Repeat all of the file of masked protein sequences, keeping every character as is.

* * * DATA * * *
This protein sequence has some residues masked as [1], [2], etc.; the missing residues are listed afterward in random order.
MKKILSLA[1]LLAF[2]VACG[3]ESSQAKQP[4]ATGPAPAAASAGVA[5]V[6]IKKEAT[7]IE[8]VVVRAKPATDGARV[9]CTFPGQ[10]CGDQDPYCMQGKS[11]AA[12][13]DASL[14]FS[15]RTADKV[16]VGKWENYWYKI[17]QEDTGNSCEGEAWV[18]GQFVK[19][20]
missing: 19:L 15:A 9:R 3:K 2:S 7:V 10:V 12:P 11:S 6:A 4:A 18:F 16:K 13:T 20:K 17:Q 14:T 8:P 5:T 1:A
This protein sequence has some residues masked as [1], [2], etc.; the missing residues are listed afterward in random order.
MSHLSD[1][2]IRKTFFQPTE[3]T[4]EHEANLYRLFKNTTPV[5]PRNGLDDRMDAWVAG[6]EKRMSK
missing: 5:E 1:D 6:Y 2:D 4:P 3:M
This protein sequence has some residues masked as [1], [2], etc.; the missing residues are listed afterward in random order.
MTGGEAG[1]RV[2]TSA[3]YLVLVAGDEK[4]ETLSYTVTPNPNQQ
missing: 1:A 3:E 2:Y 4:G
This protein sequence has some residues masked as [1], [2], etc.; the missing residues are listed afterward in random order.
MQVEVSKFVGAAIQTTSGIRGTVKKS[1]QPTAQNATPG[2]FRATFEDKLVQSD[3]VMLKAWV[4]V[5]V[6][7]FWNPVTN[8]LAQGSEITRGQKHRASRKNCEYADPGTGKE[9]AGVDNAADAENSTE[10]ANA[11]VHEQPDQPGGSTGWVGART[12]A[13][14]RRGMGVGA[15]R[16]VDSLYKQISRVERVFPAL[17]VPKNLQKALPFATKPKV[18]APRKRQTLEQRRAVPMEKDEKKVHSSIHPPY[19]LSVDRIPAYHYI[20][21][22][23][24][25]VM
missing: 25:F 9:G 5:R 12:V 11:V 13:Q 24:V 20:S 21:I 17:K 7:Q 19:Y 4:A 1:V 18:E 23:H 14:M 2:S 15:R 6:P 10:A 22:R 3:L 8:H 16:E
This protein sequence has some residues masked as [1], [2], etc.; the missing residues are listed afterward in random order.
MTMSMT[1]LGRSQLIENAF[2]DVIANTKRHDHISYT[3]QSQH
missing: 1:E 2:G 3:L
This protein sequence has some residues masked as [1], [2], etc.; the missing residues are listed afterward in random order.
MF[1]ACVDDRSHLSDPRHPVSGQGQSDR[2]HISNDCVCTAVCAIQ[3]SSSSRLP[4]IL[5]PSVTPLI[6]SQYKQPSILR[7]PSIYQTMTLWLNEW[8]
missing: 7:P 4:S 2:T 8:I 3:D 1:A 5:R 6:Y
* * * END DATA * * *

This protein sequence has some residues masked as [1], [2], etc.; the missing residues are listed afterward in random order.
MKKILSLA[1]LLAF[2]VACG[3]ESSQAKQP[4]ATGPAPAAASAGVA[5]V[6]IKKEAT[7]IE[8]VVVRAKPATDGARV[9]CTFPGQ[10]CGDQDPYCMQGKS[11]AA[12][13]DASL[14]FS[15]RTADKV[16]VGKWENYWYKI[17]QEDTGNSCEGEAWV[18]GQFVK[19][20]
missing: 19:L 15:A 9:R 3:K 2:S 7:V 10:V 12:P 11:S 6:A 4:A 18:F 16:K 13:T 20:K 17:Q 14:T 8:P 5:T 1:A
This protein sequence has some residues masked as [1], [2], etc.; the missing residues are listed afterward in random order.
MSHLSD[1][2]IRKTFFQPTE[3]T[4]EHEANLYRLFKNTTPV[5]PRNGLDDRMDAWVAG[6]EKRMSK
missing: 5:E 1:D 6:Y 2:D 4:P 3:M
This protein sequence has some residues masked as [1], [2], etc.; the missing residues are listed afterward in random order.
MTGGEAG[1]RV[2]TSA[3]YLVLVAGDEK[4]ETLSYTVTPNPNQQ
missing: 1:A 3:E 2:Y 4:G
This protein sequence has some residues masked as [1], [2], etc.; the missing residues are listed afterward in random order.
MQVEVSKFVGAAIQTTSGIRGTVKKS[1]QPTAQNATPG[2]FRATFEDKLVQSD[3]VMLKAWV[4]V[5]V[6][7]FWNPVTN[8]LAQGSEITRGQKHRASRKNCEYADPGTGKE[9]AGVDNAADAENSTE[10]ANA[11]VHEQPDQPGGSTGWVGART[12]A[13][14]RRGMGVGA[15]R[16]VDSLYKQISRVERVFPAL[17]VPKNLQKALPFATKPKV[18]APRKRQTLEQRRAVPMEKDEKKVHSSIHPPY[19]LSVDRIPAYHYI[20][21][22][23][24][25]VM
missing: 25:F 9:G 5:R 12:V 11:V 13:Q 24:V 20:S 21:I 17:K 7:Q 19:Y 4:A 1:V 18:E 23:H 14:M 2:S 15:R 6:P 10:A 22:R 3:L 8:H 16:E
This protein sequence has some residues masked as [1], [2], etc.; the missing residues are listed afterward in random order.
MTMSMT[1]LGRSQLIENAF[2]DVIANTKRHDHISYT[3]QSQH
missing: 1:E 2:G 3:L
This protein sequence has some residues masked as [1], [2], etc.; the missing residues are listed afterward in random order.
MF[1]ACVDDRSHLSDPRHPVSGQGQSDR[2]HISNDCVCTAVCAIQ[3]SSSSRLP[4]IL[5]PSVTPLI[6]SQYKQPSILR[7]PSIYQTMTLWLNEW[8]
missing: 7:P 4:S 2:T 8:I 3:D 1:A 5:R 6:Y